Patrick: Blake Griffin. With all due respect to John Wall, this is not even close. After missing all of last season after fracturing his knee, Griffin came back with a vengeance this season and attacked everything on the court like I attack an all you can eat buffet. Griffin played in all 82 games, averaging 22.5 points, 12.1 rebounds and most importantly, 2.6 dunks per game. The only negative aspect to his game from a fantasy perspective is his 64% shooting from the free throw line. Well that, and dunks don’t count as a category in your average league.

Nels: Just as in real life, it’s Blake Griffin. Anyone who has him in a keeper league is probably overjoyed right now. As with any big man, if he can improve his free throw shooting, he’ll be a fantasy All Star for years to come. I suppose he will be even if he sticks at 62%.

Erik: Blake Griffin


Comeback Player

Nels: Elton Brand. I forget where he ended up in 2009-10, but I don’t think it was as high as #28, and for someone who I had pretty much written off, that’s a pretty big improvement. Brand will probably never try to flirt with the Top Twenty again, she’s just too young and sexy and surrounded by a pack of guys led by Dwight Howard, Josh Smith, and Russell Westbrook. Brand can’t compete with that, but he can get on the dance floor with Top Thirty and shake his tail feather.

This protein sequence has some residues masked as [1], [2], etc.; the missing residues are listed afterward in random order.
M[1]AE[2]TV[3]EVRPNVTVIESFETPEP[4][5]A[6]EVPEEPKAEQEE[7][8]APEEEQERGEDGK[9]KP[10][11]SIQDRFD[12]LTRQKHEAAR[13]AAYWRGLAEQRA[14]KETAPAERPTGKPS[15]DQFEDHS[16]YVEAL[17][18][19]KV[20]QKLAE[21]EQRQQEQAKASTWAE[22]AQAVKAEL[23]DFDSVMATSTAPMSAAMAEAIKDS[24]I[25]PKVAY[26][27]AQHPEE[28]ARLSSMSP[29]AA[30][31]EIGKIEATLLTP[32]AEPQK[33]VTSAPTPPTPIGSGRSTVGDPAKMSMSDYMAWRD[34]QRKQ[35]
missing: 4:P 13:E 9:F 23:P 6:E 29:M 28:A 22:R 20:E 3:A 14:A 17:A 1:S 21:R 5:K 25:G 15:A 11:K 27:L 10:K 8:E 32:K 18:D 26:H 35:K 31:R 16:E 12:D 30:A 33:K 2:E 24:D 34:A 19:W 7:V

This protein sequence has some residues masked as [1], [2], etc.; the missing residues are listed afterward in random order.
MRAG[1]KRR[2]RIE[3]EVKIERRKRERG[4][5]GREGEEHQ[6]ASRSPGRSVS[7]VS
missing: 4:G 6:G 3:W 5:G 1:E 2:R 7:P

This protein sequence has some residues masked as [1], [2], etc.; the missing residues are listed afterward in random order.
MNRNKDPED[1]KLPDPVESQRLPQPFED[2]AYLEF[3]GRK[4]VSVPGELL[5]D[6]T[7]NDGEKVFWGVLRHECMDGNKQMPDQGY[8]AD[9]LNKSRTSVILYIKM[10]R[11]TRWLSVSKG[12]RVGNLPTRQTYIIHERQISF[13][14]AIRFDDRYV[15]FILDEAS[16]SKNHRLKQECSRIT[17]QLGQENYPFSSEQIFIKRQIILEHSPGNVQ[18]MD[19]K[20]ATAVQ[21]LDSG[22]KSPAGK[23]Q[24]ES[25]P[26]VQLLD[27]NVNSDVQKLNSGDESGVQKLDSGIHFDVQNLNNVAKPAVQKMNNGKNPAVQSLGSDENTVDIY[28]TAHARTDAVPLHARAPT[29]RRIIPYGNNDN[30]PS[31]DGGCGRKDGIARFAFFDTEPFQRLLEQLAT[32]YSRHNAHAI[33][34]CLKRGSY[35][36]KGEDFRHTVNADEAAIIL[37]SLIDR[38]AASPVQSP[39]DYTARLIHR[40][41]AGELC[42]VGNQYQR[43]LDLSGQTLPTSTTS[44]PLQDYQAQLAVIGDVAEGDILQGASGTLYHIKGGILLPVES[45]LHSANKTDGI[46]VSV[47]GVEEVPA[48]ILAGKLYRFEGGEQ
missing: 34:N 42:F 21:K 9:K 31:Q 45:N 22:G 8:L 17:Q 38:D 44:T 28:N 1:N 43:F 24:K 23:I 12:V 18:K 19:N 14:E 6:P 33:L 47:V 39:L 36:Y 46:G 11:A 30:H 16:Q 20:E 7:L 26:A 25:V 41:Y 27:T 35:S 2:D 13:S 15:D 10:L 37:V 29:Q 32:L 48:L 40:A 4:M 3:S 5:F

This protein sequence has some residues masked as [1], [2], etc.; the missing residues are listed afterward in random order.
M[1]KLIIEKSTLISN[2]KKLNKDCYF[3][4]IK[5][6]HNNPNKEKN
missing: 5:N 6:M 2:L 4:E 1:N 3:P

Patrick: Elton Brand. Back in February, I broke down Brand’s improved 2010-11 season in detail. Basically, Brand benefited this season from a perfect storm of events; from an increase in minutes to Samuel Dalembert being traded to the arrival of Doug Collins (and the departure of Eddie Jordan’s Princeton offense). It all came together to give Brand his best season since his Clipper days. He’s is only 32 years old, so he might just be able to keep up the act next season as well.

Erik: Al Jefferson

Breakout Player